The Tour de France

Frank_Patterson-3In 1950 my wife and I met as members of the Cyclists’ Touring Club in Hull.

We spent most weekends cycling on the North Yorkshire Moors and on the Wolds. We looked forward to the CTC Gazette with its Frank Patterson sketches and suggested ambitious cycling routes such as the ride to Cape Wrath or the trip through the Lairig Ghru, not that we succeeded in achieving either. One topic of discussion with fellow members was, of course, the Tour de France. The winner that year was the Swiss rider Ferdi Kubler but the names which came up most frequently were those of the two Italian riders Gino Bartali and Fausto Coppi. This was possibly unusual as Coppi had been injured in an earlier race and did not compete whilst Bartali became involved in a fight with some spectators and withdrew together with the rest of the Italian team.


We married in 1952 and continued cycling, sometimes further afield in the Dales and with one longer tour to Edinburgh, the Trossachs and back home through the Lake District. However, when the engineering unions obtained a fortyfour hour week it meant that Saturday mornings were free and the Easter break became four successive days. Our first Easter holiday in 1953 saw us riding over to the Dales which included a trip over the Buttertubs. This was possibly before Global Warming because at the top of the pass we met up with a party skiing.! Our first daughter was born in 1955 and she quickly joined our club outings in a sidecar attached to my bike. A Primus stove with us ensured that our picnic lunch could always include a warm bottle of milk.  Her sister was born in 1958, soon taking over the sidecar whilst she graduated to a seat at the back of her mother’s bike. Our distances reduced as we tended to use the East Yorkshire coast with its quiet, unspoilt beaches, now badly eroded,  which proved popular with all four of us.Frank Patterson


This continued until we moved to Mansfield in 1959 when road traffic persuaded us that it was safer to take up walking, mostly in the peak district but with some holidays spent in North Wales, the Lake District and the Alps. Eventually our daughters left home and made their own way, carrying on with walking but also taking up work in Norway and Austria.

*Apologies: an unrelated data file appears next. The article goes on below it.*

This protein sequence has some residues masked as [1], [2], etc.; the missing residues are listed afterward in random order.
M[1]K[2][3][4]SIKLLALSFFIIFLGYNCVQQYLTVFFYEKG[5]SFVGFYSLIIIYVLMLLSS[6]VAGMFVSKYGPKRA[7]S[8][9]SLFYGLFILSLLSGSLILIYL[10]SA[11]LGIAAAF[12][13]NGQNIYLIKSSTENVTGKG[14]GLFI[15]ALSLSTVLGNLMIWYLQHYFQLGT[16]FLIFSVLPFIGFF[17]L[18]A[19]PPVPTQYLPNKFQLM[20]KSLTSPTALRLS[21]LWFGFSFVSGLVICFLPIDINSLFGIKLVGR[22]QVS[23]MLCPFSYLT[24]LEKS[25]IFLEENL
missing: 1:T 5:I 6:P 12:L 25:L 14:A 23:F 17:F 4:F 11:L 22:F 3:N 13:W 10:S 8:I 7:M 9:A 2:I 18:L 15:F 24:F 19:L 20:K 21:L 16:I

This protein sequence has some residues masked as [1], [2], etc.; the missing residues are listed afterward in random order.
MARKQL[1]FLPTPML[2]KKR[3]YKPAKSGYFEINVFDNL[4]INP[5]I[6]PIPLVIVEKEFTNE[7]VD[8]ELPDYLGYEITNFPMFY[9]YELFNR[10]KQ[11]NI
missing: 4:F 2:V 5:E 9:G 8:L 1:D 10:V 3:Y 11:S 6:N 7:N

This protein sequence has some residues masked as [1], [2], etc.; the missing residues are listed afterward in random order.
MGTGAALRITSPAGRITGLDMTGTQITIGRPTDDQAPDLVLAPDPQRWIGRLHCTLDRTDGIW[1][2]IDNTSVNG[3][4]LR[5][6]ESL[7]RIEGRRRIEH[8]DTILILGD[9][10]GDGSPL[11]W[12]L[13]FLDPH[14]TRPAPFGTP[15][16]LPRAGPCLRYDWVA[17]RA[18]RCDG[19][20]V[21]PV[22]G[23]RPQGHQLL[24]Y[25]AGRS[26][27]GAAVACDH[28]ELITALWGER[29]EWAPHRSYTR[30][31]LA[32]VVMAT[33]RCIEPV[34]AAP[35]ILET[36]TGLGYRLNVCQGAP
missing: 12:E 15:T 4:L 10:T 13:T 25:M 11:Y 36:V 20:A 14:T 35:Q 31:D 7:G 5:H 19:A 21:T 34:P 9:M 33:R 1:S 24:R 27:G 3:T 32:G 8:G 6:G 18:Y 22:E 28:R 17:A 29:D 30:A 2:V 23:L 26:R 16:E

In 1978 my wife and I took the ferry from Southampton for a cycling holiday in Brittany. We had not booked any accommodation so when we arrived in St Malo a strong westerly wind made it clear that our trip should start towards the east. Watching last year’s Tour on the television brought back memories of our ride along the coast from St Malo to Mount St Michael before we turned south. We very soon found ourselves travelling along roads through villages strung with bunting and with numerous painted slogans on the roads, the Tour having passed through a few days earlier. As we entered one village an elderly lady came running down the garden path, waving her arms and shouting “Vive la Hinault, Vive la Hinault.“ Yes, Bernard Hinault had won the Tour to bring back some pride to the French. In the nineteen fifties I had taken part in a number of time trials but this was the only time I heard anything approaching applause. Obviously mistaken identity!

This year one of our daughters has made arrangements for us to spend the night somewhere near Norland Moor with a viewpoint at the Spring Rock Inn. It has taken sixty-four years but we can now look forward to our first sight of the Tour, live!








Posted on

April 24, 2014